While much of the nation is just waking up to spring, Palm Beach County’s vegetable farming industry is in high gear, supplying millions of pounds of fresh produce by the truckload throughout the country.
South Floridians can buy truly locally produced sweet corn, celery, lettuce, Chinese vegetables, radishes, green beans, herbs and more at the supermarket. Just look for the “Fresh from Florida” logo. The $355 million worth of vegetables produced in Palm Beach County are shipped all over the country with most being sold on the Eastern Seaboard, said Arthur Kirstein, the county’s agricultural economic development director.
“We are probably one of the top three buy-local counties in the U.S.,” said Kirstein, who is part of the University of Florida’s cooperative extension service. “During the winter, we don’t have a lot of competition. During April and May, we grow 90 to 95 percent of the corn produced in the U.S.”
In terms of agricultural receipts, Palm Beach County is the largest producer east of the Mississippi River and one of the biggest farming counties in the United States. Largely due to sugar cane, total agricultural sales in 2011-12 were $1.57 billion, Kirstein said.
On a recent morning east of Belle Glade, a strong wind blew the fine, powdery black muck as workers used large knives to cut iceberg, romaine, red leaf, green leaf and Boston lettuce in the field. Removing the outer leaves from the iceberg, they quickly wrapped it in “cello” — cellophane.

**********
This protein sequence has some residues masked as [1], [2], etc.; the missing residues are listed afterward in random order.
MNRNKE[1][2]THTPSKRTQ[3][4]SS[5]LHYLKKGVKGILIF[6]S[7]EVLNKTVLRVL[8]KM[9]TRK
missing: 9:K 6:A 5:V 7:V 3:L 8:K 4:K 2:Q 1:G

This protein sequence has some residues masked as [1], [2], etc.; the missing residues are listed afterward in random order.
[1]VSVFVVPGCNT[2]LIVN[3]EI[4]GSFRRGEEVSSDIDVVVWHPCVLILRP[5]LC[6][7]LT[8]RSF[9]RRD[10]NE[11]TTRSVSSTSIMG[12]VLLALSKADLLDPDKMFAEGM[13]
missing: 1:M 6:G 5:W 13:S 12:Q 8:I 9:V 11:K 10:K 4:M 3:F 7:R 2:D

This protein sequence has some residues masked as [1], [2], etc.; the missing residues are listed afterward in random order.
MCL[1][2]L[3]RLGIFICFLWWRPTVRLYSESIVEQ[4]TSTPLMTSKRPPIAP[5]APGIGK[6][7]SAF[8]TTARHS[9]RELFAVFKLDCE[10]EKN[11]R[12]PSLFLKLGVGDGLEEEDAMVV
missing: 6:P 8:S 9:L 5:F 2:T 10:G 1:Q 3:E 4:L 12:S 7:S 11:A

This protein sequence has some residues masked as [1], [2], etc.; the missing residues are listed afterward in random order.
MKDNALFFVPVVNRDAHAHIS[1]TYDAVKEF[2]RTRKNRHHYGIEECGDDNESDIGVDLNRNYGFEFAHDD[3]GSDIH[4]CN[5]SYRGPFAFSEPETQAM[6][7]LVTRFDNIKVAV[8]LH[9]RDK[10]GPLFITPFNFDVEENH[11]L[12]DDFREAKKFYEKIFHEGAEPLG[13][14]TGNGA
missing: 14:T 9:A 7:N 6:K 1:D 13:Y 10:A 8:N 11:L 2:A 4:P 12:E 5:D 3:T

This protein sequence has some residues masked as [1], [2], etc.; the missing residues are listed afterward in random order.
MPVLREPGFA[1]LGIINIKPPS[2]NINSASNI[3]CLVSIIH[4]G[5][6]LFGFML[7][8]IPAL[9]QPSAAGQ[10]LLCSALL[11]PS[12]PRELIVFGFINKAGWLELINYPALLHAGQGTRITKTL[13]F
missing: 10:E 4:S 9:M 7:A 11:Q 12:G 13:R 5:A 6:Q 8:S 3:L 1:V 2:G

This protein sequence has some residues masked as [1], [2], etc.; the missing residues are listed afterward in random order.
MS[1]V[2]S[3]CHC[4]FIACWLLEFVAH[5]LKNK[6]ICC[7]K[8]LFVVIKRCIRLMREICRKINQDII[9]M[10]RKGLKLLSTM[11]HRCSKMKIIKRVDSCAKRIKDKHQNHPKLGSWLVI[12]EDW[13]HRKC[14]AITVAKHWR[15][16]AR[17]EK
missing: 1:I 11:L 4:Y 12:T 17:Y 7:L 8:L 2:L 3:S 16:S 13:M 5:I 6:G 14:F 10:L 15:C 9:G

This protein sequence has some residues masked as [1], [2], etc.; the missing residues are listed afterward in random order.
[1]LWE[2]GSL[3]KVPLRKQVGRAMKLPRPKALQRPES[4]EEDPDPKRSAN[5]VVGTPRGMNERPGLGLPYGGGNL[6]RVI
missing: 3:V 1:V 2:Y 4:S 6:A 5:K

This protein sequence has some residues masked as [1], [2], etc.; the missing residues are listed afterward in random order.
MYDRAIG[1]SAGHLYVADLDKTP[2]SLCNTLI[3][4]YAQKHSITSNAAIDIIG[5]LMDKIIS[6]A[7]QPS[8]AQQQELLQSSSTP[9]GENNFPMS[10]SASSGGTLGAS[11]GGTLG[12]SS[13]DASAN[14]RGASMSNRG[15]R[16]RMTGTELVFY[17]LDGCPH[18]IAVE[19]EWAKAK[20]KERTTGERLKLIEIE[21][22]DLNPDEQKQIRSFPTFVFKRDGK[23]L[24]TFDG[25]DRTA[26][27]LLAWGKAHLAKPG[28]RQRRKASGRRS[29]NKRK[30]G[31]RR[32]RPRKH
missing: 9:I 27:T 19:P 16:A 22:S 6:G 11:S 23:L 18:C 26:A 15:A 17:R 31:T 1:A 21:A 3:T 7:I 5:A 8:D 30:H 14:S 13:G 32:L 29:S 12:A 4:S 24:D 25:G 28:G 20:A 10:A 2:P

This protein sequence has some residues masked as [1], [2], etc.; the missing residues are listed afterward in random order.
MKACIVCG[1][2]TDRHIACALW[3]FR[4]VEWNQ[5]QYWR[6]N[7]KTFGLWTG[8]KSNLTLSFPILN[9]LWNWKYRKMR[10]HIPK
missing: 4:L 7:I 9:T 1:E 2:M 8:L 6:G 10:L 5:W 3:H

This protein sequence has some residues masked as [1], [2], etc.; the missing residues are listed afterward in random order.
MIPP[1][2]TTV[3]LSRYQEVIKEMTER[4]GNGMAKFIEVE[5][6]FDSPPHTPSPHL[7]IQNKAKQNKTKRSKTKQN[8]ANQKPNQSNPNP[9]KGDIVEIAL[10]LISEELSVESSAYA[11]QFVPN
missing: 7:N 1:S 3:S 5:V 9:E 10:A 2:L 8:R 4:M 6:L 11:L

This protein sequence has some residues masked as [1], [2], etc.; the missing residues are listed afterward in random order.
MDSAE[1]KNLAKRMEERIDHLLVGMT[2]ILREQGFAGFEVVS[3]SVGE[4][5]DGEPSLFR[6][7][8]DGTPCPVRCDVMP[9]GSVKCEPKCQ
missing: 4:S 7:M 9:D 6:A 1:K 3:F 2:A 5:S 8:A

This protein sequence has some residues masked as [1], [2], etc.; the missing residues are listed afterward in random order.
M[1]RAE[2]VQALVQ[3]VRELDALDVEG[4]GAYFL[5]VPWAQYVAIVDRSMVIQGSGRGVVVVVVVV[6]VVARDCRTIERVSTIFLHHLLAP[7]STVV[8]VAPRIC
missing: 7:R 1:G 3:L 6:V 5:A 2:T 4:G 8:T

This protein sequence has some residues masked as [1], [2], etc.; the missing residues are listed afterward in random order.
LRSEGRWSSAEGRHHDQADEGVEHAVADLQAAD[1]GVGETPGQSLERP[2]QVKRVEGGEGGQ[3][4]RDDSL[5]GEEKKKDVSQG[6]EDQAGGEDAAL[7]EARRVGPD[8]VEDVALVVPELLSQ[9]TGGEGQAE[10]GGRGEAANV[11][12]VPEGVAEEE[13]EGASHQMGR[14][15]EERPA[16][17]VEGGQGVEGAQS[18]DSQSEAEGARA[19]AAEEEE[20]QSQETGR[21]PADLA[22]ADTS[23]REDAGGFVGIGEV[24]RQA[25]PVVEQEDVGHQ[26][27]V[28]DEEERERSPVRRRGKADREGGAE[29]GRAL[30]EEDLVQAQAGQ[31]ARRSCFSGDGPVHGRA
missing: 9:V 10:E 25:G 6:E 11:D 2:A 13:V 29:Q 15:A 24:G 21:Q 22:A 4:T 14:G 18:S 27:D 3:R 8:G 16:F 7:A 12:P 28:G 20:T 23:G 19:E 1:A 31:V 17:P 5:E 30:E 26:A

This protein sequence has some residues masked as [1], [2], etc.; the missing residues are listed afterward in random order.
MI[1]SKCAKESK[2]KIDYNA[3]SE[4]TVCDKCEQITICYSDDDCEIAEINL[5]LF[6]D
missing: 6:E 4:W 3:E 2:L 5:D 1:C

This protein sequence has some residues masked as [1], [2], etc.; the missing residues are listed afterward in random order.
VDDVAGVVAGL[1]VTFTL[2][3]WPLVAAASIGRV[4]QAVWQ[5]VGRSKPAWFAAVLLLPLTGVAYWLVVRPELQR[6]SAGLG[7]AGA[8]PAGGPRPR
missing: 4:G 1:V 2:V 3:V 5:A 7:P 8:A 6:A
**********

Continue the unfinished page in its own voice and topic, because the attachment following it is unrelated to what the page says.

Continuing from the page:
“We do have a problem with wind erosion, particularly in March,” said Rick Roth, 60, president of Roth Farms, Belle Glade.
His son, Ryan Roth, 29, is busy overseeing a group of independent lettuce harvesters the Roths have allowed into the field.
“This is some hucksters. They will put it in a generic box and sell it directly to restaurants and produce markets. Less than 1 percent of the crop is sold this way,” Rick Roth said.
The direct sales make even more sense this year because lettuce prices are high, at $25 to more than $30 a box for 24 heads. That’s because California and Mexico’s crops have been hit by cold weather. With supplies tight, Glades-area growers are receiving prices five times that of the 2011-12 season.
“Last year, everybody had good weather, and the lettuce market was dirt cheap. We couldn’t sell lettuce last year, not even for $5 a box,” Roth said.
But first the lettuce is trucked into town to Ray’s Heritage, a 60,000-square-foot, $12 million state-of-the-art packinghouse opened in 2007 and named after Roth’s father, who began farming in the Glades in 1948. The cooling system is run by a computer.
At Ray’s Heritage, lettuce from Roth Farms and other growers is vacuum-cooled by the pallet. Each pallet holds 35 boxes.
Once cooled, the produce is placed in cold storage rooms. Refrigerated trucks then take it to distribution centers of such major retailers as Publix, Wal-Mart, Winn-Dixie and Kroger.
Other crops, such as Napa, a type of Chinese cabbage, parsley, endive, escarole and sweet corn, are hydro-cooled, using water instead of a vacuum tube. The Napa is cooled by the pallet with 4,500 gallons of 33-degree water per minute raining down on it. The system with four 60-foot tubes can cool produce for up to 60 minutes.
Most of the produce goes from the field to the store in three to five days. Like lettuce, some crops are packed in boxes in the field, and others, such as green beans and radishes, are packed at one of eight packinghouses in the Glades. Some sweet corn is packed in the field, but more and more of it is being packaged at the packinghouse for food safety reasons.